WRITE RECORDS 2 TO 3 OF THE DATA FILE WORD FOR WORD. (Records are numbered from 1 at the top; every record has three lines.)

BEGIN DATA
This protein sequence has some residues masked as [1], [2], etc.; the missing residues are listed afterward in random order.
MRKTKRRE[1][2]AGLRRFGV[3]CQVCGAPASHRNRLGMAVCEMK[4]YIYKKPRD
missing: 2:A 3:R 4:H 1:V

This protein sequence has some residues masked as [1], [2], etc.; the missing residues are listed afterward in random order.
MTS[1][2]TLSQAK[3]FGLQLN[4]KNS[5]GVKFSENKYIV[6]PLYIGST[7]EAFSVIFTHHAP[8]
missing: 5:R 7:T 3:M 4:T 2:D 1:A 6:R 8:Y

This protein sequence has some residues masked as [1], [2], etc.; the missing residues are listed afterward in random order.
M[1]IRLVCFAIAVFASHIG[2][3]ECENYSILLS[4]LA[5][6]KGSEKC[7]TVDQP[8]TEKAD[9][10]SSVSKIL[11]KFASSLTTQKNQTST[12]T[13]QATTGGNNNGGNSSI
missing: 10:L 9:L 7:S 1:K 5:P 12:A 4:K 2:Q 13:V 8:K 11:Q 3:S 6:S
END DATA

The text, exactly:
This protein sequence has some residues masked as [1], [2], etc.; the missing residues are listed afterward in random order.
MTS[1][2]TLSQAK[3]FGLQLN[4]KNS[5]GVKFSENKYIV[6]PLYIGST[7]EAFSVIFTHHAP[8]
missing: 5:R 7:T 3:M 4:T 2:D 1:A 6:R 8:Y

This protein sequence has some residues masked as [1], [2], etc.; the missing residues are listed afterward in random order.
M[1]IRLVCFAIAVFASHIG[2][3]ECENYSILLS[4]LA[5][6]KGSEKC[7]TVDQP[8]TEKAD[9][10]SSVSKIL[11]KFASSLTTQKNQTST[12]T[13]QATTGGNNNGGNSSI
missing: 10:L 9:L 7:S 1:K 5:P 12:A 4:K 2:Q 13:V 8:K 11:Q 3:S 6:S